May 22, 2012
After a 5-hour van ride from Belize City airport, we arrived late last night at Sun Creek Lodge (outside the town of Punta Gorda) where we will be staying until next Monday. Our digs consist of open-air cabañas planted in the middle of what looks like pure jungle, complete with all of the bustle you would expect to come with one—little frogs, swarms of leaf-cutter ants, tarantulas and moths with wingspans bigger than your hand. Sean even had the opportunity to get intimate with a particular spider, making face contact with an impressively thick web that could easily rival any work of Charlotte’s.
Early this morning we set out for the village of Barranco, accessible only by a bumpy dirt road with puddles that splash up against the van as it rattles its way along. Our guide Bruno, a soft-spoken expat from Germany, handles the 1-hour drive with acclimated ease as we pass through thatch-roofed villages and slash-and-burnt fields. Nearing Barranco, Bruno points out a small, concrete structure with the words “Medic Post” and “U.S. Capital Energy” painted on the front in big black letters.
We finally stop in front of a one-story house made of wooden planks and topped by tin. The door opens and Alvin, our local guide, comes out to meet us. Alvin is a Garifuna local who was born in Barranco and, apart from extensive traveling (reflected in his eloquent manner and worldly perspective), has lived there his entire life. The Garinagu (plural for Garifuna) are descendents of Carib, Arawak, and West African peoples who converged on the island of St. Vincent in the 17th century and struggled repeatedly against colonization by the French and British. After Britain gained control of the island in 1763, many Garinagu sought refuge along the eastern coast of Central America. Barranco is one of the communities that formed on the coast of Belize, with a current population of 160.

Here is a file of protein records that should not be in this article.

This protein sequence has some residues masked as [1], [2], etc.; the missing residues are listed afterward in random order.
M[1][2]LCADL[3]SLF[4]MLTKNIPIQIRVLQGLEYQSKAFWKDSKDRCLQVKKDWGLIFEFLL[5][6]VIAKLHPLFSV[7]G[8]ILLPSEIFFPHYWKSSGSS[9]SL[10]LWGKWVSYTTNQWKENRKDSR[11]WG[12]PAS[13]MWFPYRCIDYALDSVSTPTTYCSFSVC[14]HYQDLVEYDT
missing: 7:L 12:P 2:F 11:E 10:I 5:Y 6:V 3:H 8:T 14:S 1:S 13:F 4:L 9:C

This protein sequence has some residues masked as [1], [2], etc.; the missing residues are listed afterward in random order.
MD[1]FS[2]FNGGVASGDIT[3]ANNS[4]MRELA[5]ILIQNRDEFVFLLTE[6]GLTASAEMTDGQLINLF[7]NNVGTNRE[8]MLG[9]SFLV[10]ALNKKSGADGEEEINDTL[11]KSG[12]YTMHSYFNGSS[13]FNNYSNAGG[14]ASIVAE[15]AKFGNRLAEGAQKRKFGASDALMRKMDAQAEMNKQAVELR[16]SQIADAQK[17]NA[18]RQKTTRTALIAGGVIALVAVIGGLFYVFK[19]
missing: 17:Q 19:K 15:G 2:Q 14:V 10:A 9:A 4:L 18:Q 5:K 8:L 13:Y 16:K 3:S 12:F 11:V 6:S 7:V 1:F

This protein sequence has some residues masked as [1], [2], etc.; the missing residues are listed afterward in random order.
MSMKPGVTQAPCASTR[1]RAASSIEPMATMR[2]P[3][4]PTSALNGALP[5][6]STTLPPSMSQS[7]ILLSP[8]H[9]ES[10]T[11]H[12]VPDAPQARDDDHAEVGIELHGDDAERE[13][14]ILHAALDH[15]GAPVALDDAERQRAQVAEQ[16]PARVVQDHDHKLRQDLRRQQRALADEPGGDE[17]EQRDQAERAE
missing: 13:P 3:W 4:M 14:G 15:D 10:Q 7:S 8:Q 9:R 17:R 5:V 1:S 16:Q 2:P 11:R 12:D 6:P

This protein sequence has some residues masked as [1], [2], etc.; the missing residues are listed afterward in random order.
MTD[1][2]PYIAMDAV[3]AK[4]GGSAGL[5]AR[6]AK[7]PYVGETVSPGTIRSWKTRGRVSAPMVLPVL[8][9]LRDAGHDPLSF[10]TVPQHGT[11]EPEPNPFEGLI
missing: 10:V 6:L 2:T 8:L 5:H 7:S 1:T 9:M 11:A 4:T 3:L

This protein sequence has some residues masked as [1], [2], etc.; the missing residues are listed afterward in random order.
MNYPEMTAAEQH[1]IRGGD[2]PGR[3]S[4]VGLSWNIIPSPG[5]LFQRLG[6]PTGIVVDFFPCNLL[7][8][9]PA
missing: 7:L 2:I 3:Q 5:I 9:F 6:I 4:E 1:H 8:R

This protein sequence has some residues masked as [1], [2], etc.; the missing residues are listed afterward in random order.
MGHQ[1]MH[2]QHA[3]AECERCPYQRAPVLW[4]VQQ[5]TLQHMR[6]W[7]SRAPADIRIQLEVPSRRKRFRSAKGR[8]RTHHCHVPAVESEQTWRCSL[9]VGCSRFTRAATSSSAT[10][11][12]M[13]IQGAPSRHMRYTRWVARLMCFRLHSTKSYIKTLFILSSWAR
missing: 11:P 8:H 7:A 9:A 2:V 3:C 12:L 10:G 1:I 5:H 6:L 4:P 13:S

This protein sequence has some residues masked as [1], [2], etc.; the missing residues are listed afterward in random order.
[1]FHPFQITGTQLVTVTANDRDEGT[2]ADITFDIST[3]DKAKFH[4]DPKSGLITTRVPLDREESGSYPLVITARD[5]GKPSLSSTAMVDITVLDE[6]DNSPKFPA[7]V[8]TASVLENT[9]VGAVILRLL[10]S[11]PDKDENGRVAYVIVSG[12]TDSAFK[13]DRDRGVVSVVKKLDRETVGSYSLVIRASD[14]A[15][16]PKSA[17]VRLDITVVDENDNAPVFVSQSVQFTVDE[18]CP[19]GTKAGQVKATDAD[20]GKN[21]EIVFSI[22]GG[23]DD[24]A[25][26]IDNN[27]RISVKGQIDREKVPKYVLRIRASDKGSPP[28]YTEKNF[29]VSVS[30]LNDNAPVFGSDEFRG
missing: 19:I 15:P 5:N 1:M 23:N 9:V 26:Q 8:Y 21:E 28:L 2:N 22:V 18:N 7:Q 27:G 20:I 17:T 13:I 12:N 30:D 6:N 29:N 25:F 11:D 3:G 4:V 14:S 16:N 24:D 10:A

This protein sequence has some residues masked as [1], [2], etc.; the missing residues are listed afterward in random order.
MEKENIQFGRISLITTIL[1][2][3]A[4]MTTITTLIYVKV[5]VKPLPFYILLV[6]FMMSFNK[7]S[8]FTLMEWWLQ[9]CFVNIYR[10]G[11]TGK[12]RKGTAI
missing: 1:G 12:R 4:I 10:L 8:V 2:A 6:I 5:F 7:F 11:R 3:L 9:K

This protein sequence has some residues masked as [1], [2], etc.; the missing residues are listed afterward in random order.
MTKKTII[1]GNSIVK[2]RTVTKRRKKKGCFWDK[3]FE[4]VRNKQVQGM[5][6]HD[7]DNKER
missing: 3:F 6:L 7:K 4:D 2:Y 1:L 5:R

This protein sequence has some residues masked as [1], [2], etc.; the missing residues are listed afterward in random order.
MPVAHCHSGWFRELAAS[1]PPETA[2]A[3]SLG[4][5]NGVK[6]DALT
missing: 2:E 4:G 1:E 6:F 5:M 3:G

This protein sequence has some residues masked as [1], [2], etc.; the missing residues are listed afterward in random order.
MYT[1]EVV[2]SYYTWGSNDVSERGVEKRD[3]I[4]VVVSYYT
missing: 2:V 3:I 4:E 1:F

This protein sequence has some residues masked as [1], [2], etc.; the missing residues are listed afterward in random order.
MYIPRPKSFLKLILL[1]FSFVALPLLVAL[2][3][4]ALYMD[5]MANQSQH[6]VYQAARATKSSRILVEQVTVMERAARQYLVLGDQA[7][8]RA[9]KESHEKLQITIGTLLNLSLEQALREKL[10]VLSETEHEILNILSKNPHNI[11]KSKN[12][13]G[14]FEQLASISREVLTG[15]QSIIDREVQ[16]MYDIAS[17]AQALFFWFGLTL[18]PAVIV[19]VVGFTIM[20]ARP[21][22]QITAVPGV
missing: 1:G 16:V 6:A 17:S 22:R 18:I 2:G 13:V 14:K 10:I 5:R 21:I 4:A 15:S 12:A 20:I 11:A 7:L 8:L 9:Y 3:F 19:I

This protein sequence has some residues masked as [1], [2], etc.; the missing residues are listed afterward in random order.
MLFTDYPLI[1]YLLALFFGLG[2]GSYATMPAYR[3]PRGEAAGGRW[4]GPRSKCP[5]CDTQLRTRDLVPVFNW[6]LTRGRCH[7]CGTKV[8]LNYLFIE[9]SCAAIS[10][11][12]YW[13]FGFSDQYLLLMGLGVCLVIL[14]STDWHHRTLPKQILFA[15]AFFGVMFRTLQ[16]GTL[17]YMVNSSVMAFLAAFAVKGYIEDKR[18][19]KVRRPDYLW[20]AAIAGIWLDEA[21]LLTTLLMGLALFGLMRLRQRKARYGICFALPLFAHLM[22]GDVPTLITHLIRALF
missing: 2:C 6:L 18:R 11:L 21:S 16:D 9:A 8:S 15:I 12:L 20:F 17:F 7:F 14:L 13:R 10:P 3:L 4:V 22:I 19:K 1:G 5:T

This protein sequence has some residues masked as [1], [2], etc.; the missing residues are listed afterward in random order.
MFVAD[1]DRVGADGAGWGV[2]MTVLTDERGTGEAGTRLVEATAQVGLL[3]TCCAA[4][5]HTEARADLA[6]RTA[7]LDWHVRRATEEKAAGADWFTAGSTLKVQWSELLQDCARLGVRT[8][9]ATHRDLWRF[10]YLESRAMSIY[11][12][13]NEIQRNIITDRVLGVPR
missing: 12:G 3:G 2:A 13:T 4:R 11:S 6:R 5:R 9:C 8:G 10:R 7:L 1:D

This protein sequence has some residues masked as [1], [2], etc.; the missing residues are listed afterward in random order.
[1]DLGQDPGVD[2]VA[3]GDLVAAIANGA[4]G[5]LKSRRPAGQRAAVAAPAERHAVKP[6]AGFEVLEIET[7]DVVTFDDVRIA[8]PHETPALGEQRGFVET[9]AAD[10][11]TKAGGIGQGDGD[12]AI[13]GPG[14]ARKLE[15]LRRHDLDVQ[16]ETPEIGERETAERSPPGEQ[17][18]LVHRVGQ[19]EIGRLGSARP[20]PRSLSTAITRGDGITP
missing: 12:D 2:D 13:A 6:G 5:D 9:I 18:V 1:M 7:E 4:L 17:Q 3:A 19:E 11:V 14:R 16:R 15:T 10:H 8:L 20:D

Alvin walks us over to the small bluff next to the ocean that inspired Barranco’s original name, Red Cliff, though the distinctive red clay is now covered over by vegetation and the cliffs have significantly receded. The coast is experiencing heavy erosion, the effects of which are clearly visible even within Alvin’s lifetime. They try to keep it at bay by planting coconut trees and rubber tires; perfect rings of Goodyear moss whimsically dot the sandbar. Alvin also points out the mangroves that shield the coast from the full impact of hurricanes, and, as we head back into the village, the plants that provide their herbal remedies. These include the cola nut, which induces vomiting in case of food poisoning, and the piss-a-bed, which deals with urinary tract-related issues.
Continuing through Barranco we pass by an orange-and-white tower of monolithic proportions, easily the tallest structure for miles around. The cell phone tower, recently installed by U.S. Capital Energy, has enabled more efficient means of communication both within the village and with their relatives abroad. But this comes at a cost. U.S. Capital arrived in Barranco three years ago to begin seismic testing for oil extraction in the Sarstoon/Temash National Forest, which borders the village. They were given the okay by the Belizean government, who established the national park and controls all operations within it. When the park was first set up, there were strict rules banning fishing, planting, and harvesting. This came as a surprise to the Garinagu, who had depended on the area’s resources for hundreds of years. Now it was being offered up for the possibility of oil drilling.